Along with “how to make money on the road” and “how to educate kids while traveling”, one of the first things people wonder when making plans to travel full-time is where to find affordable health insurance for full-time RVers. While this is a valid question for sure, it isn’t an easy one to answer. Not only are affordable options difficult to find, the best option for one family won’t necessarily be ideal for the next.
That said, by knowing about all the potentially affordable RV health insurance options out there and considering things like your income and your medical needs, you should be able to determine what will work well for you.
Therefore, we are going to use this guide to help you understand what to look for in a plan, and point out both the least expensive and most helpful options we’ve found.
Things to Consider When Shopping for a Plan
Let’s start by discussing what you’ll need to consider when shopping for health insurance for full-time RVers. Most of these are things you’d have to consider no matter where you lived, but the first point below is specific to those needing nomad health insurance and should not be taken lightly.
Coverage Locations and Travel Plans
Those needing health insurance for full-time RV living need to consider where each plan will cover them. Unfortunately, many health insurance plans don’t follow customers from state to state; instead, they are valid only in your domicile state.
Emergency room visits are the exception to this rule, and should be covered by nearly all major medical insurance plans. However, emergency room visits are expensive even with insurance, and should be avoided unless absolutely necessary. The vast majority of the time, this means visiting urgent care centers and making appointments with primary care providers and specialists—all of which aren’t necessarily going to be covered out-of-state.
Clearly, if you visit the doctor often, this lack of out-of-state coverage can be a problem. On the other hand, those who are healthy and visit the doctor only once or twice a year may be able to get away with a plan that works only in one state. Obviously, this would require planning around appointments and making a point of visiting your domicile state from time to time.
Whether you need out-of-state coverage is a decision only you can make. If you decide that coverage in all 50 states is something you need, be sure to check for that while shopping. If it isn’t something you need, you may want to supplement using one of the options mentioned further down in this article.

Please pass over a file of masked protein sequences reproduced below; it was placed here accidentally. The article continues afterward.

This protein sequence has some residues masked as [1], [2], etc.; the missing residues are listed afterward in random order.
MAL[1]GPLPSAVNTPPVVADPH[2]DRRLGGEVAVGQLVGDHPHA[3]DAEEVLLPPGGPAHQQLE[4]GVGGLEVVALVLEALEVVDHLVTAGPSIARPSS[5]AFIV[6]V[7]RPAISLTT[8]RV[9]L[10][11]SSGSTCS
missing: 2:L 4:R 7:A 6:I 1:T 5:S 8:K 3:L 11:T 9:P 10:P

The other things you’ll want to conser are pretty obvious. However, we feel they’re worth mentioning as a reminder:
- What is actually covered
- Premiums and your budget
Know your needs in each of these categories and find something that comes as close as possible to meeting those needs.
Affordable Full-Time RV Insurance Options
There are a few different types of insurance that might meet your RV health insurance needs. Each of these is listed below, along with important information that might help point you in the right direction.
Health Insurance Marketplace
The first place many people go when looking for affordable health insurance is the Health Insurance Marketplace. This is actually a good starting place. Depending on your income and the number of people in your household, you very well might find a good plan that you can easily afford once your subsidy is factored in.
All that said, this option won’t be at all helpful for those with large or even moderate incomes. That’s where the options below come into play.
Fixed-benefit insurance is a type of plan that charges a fixed-rate for a preselected set of benefits. It’s important to note that this type of insurance will not cover all medical expenses, potentially limiting the types of healthcare you can seek out without reaching deep into your own bank account.
That said, many people find it helpful to use as a supplemental option, and some healthy people who are willing to take a risk even use it on its own.
Those who do choose to use a fixed-benefit plan as a standalone option should set up and regularly add to a health savings account (HSA). Money put into an HSA is tax deductible, helping to lower your health insurance costs overall.
If you’re looking, United Healthcare offers fixed-benefit plans.
Short-Term Health Insurance